Melbourne was selected as the host city of the XVI Olympiad over bids from Buenos Aires, Mexico City and six American cities at the 43rd Session of the International Olympic Committee on 28 April 1949 in Rome, Italy. Many members of the IOC were unsure about Melbourne as an Olympic venue. Its position in the southern hemisphere meant that the Games would take place during the northern winter, a time when most northern athletes are resting. Eventually Melbourne was elected to host the Games by a one-vote margin.
The preparations for the Games were fraught with problems, which started with the discovery that Australian quarantine regulations would prevent the equestrian events from being held in the country. Stockholm was selected as the alternative venue for the equestrian competition, which began on 10 June 1956, nearly six months before the main Games began.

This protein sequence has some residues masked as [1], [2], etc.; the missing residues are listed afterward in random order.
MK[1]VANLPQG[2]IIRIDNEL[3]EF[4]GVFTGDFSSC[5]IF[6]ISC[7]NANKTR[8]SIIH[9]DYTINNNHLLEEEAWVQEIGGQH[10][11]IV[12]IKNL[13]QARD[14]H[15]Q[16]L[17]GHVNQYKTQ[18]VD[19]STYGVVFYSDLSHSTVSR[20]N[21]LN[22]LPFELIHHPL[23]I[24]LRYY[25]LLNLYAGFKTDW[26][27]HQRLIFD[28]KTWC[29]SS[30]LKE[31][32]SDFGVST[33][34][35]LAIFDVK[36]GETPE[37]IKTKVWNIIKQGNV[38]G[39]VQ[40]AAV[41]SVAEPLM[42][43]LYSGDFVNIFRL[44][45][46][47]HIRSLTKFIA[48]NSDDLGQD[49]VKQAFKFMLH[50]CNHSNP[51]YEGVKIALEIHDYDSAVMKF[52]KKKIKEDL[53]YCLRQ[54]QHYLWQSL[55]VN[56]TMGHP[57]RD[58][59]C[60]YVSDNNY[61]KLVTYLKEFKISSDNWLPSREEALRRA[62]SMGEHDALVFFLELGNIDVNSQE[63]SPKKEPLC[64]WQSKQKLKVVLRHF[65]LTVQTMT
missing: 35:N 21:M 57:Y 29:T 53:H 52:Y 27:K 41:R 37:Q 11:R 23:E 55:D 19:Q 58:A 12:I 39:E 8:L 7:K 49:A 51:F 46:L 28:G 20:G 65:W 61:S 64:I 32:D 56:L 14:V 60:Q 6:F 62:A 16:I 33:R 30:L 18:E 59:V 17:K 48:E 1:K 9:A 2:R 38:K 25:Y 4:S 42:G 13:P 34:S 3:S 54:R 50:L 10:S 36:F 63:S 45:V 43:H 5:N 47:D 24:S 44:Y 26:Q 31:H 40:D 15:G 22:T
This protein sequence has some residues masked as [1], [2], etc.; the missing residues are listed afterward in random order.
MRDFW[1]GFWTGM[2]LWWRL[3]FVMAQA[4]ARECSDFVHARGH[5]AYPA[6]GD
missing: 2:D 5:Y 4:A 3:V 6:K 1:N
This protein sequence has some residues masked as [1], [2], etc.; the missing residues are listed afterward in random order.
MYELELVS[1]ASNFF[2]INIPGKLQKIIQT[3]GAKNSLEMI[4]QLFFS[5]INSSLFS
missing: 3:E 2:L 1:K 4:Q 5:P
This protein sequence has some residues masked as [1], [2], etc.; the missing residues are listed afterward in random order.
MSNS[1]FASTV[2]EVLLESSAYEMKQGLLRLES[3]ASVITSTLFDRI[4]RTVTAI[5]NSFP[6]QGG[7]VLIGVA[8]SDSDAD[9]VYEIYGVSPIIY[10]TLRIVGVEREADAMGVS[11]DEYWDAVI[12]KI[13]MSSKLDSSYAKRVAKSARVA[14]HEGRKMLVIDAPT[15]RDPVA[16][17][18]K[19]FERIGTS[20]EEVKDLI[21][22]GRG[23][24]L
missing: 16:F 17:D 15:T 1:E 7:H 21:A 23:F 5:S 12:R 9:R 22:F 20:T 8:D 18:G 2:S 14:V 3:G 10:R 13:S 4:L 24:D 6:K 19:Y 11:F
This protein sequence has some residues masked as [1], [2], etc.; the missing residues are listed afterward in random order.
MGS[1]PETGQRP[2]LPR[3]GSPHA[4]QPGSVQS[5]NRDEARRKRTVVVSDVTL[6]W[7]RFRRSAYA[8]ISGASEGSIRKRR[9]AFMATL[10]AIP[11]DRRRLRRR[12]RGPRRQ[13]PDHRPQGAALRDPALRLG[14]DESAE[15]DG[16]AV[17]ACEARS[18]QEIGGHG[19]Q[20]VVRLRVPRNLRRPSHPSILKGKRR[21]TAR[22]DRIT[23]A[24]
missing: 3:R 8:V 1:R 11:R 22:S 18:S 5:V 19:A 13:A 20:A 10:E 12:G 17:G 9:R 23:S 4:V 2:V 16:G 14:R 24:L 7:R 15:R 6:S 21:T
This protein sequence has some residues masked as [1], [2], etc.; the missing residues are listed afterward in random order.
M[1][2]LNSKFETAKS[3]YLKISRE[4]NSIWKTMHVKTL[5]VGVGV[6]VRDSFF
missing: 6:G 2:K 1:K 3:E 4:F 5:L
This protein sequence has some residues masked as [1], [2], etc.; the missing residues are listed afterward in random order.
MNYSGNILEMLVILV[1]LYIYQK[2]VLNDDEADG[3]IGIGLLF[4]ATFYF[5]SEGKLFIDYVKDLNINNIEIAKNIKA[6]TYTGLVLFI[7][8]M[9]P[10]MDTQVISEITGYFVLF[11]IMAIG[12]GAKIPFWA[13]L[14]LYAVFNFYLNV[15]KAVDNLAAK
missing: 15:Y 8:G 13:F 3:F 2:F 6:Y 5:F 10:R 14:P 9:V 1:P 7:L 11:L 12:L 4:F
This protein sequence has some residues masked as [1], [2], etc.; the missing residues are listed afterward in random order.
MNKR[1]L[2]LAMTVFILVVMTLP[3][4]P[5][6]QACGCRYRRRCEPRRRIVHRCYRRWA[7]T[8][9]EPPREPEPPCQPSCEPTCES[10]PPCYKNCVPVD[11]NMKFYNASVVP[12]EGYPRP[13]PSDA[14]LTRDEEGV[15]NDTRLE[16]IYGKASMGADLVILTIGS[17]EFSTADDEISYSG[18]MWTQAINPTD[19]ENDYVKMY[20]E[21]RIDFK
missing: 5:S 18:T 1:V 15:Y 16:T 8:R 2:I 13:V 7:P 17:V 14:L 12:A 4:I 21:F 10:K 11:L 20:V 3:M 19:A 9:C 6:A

Financial issues also put the Melbourne Games in danger. Due to a housing shortage, the Premier of the State of Victoria refused to allocate money for the Olympic Village, which was eventually built in the city of Heidelberg West. The Prime Minister of Australia also refused the use of federal funds for the Games. The situation eventually caused the President of the International Olympic Committee, Avery Brundage, to suggest that Rome, host city for the 1960 Games, was so far ahead of Melbourne with its preparations that it may be chosen as a replacement venue. As late as April 1955 the IOC was still preparing to grant the Games to Rome, as construction of the Melbourne venues was still behind schedule. However, by the beginning of 1956 it became clear that Melbourne would be ready to host the Games after all.